Prison Wine Wins Regional First Prize

Joan Manuel a prisoner serving his time in the Alcoentre penitentiary in Portugal was given the job of working in the vineyards and has since won first prize in a region's wine competition as well as having an honourable mention regarding his red wine.

Now in his second term Joao is no stranger to wine and is in fact a trained oenologist who happened to be sent to a prison that is in the middle of Portugal’s prime wine making regions.

With shears in hand while proudly tasting this year's award winning grapes Joao Manuel said "They're sweet, less so than the white, but they will still be good," said the prisoner, now in his seventh harvest at Alcoentre, adding that 2008 will be a good year for the Riba.  He added “I enjoy it; it’s great to be outdoors”.

Guards and Prisoners

The prison which houses 481 prisoners has achieved critical acclaim on a regular basis since it began growing grapes and producing wine in 1994 in its own 66 acres vineyard.

With 8 guards to every 50-60 prisoners the perimeter is patrolled with teams of 4 armed guards and the exterior of the vineyards are closed off every morning.

The volunteers have been specially picked from a high number of those wishing to work there and the prison’s deputy director, Jorge Gregorio explained "We have a lot of volunteers. We choose them based on the length of their sentences. Generally after they have served at least one third of their term, but we also look at their behaviour and how dangerous they could be."

Labelled Wine Bottles

Each year a massive 85,000 litres of red wine and 25,000 litres of white wine are produced by the prisoners and guards alike.  Up to 10,000 bottles of the speciality Chao de Urze that has labels of ‘Made in Alcoentre Prison’ are snapped up while the remaining wine is sold as table wine.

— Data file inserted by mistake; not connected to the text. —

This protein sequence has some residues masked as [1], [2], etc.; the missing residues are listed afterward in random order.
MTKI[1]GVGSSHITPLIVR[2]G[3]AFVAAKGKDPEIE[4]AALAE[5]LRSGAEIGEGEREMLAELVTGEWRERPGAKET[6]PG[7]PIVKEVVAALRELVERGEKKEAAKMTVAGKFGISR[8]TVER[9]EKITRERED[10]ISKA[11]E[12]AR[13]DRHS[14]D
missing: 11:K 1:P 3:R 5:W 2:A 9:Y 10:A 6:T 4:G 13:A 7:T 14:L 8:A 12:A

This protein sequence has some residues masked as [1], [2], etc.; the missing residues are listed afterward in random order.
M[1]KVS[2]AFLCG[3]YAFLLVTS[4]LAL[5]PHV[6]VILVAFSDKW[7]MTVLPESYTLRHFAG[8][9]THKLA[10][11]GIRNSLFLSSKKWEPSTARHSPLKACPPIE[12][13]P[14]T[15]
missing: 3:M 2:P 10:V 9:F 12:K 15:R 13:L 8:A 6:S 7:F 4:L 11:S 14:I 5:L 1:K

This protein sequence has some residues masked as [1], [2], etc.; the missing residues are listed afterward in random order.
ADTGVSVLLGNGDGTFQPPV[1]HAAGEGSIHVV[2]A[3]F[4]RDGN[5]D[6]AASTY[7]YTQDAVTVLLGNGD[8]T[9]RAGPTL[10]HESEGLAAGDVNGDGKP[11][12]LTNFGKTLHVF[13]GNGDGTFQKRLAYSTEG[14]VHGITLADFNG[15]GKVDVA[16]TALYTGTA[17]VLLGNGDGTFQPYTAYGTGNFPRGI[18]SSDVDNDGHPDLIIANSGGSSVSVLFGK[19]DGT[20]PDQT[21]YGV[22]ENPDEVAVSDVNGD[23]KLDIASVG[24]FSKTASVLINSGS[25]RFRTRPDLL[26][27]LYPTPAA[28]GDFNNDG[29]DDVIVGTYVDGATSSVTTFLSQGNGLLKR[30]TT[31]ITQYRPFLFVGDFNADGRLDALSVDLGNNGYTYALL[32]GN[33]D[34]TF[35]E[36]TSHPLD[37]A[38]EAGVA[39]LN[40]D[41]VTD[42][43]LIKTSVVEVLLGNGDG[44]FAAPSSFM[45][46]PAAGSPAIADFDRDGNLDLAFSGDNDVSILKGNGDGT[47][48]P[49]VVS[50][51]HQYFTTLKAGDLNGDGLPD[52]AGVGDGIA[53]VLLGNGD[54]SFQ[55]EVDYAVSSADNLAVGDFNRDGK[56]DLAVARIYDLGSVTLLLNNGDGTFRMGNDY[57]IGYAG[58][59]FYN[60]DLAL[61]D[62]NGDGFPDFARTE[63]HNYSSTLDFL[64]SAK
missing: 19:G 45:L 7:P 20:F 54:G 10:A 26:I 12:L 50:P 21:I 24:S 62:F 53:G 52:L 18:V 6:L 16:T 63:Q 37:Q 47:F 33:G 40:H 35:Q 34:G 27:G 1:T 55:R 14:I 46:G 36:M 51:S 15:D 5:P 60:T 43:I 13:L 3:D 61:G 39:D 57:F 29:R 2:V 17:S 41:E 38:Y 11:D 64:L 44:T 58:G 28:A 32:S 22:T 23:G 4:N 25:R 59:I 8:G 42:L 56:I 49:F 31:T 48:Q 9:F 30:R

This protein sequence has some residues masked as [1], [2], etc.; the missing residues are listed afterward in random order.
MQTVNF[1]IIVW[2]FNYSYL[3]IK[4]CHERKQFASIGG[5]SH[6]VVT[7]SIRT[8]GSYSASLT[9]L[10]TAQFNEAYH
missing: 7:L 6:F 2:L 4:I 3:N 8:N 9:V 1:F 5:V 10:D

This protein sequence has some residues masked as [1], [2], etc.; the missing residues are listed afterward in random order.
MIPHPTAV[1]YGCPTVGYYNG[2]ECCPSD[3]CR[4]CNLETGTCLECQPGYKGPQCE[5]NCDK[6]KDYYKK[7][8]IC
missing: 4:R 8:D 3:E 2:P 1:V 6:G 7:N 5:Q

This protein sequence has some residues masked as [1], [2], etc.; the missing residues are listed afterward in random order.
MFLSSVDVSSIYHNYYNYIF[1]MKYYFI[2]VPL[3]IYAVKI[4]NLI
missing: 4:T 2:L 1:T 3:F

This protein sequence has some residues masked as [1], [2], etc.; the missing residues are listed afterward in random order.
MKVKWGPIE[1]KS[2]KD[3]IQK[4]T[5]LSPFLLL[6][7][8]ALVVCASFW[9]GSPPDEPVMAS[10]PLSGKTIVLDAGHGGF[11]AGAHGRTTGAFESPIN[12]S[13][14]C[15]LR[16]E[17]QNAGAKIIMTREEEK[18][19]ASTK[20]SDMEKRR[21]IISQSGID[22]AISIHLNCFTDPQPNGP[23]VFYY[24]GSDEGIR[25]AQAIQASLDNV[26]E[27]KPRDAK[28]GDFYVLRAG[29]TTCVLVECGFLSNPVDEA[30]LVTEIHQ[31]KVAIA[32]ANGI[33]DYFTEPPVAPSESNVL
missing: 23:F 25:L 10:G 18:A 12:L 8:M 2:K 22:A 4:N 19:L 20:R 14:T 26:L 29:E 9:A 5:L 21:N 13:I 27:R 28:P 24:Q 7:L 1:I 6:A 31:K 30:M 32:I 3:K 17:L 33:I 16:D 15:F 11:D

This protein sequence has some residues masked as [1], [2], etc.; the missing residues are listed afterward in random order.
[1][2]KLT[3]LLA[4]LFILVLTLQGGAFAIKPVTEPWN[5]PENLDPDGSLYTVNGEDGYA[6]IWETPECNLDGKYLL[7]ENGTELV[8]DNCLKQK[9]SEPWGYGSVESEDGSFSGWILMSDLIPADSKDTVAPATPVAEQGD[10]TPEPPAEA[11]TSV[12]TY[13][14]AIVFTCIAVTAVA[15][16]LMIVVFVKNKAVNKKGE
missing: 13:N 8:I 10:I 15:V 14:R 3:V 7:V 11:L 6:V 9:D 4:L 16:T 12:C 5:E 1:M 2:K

"It's an artisan wine. There is no use of chemicals or machines, it’s absolutely natural," explained wine expert Francisco Cruz Ferreira. He claims this shows how good the soil and climate is for making wine in Ribatejo.

The low cost of producing the wine means that traditional procedures can be used instead of mechanized machinery which would add further costs.  Each prisoner that works in the vineyards is paid a daily rate of 3.60 Euros.

Luis who is another prisoner happy to be chosen to work during the harvest and able to work outside said "It's sure better to be out here than in a cell. We make a little bit of money, but also the work is taken into account for parole."

Prison guards have the added responsibility of giving technical advice to the workers but chief guard Gabriel Vaz commented that there had never been any serious problems in the past five years.

Joan, 58 who has already served 12 years and has only two years left to serve sleeps alone in the wine cellar every evening and during the weekend he himself becomes a guard.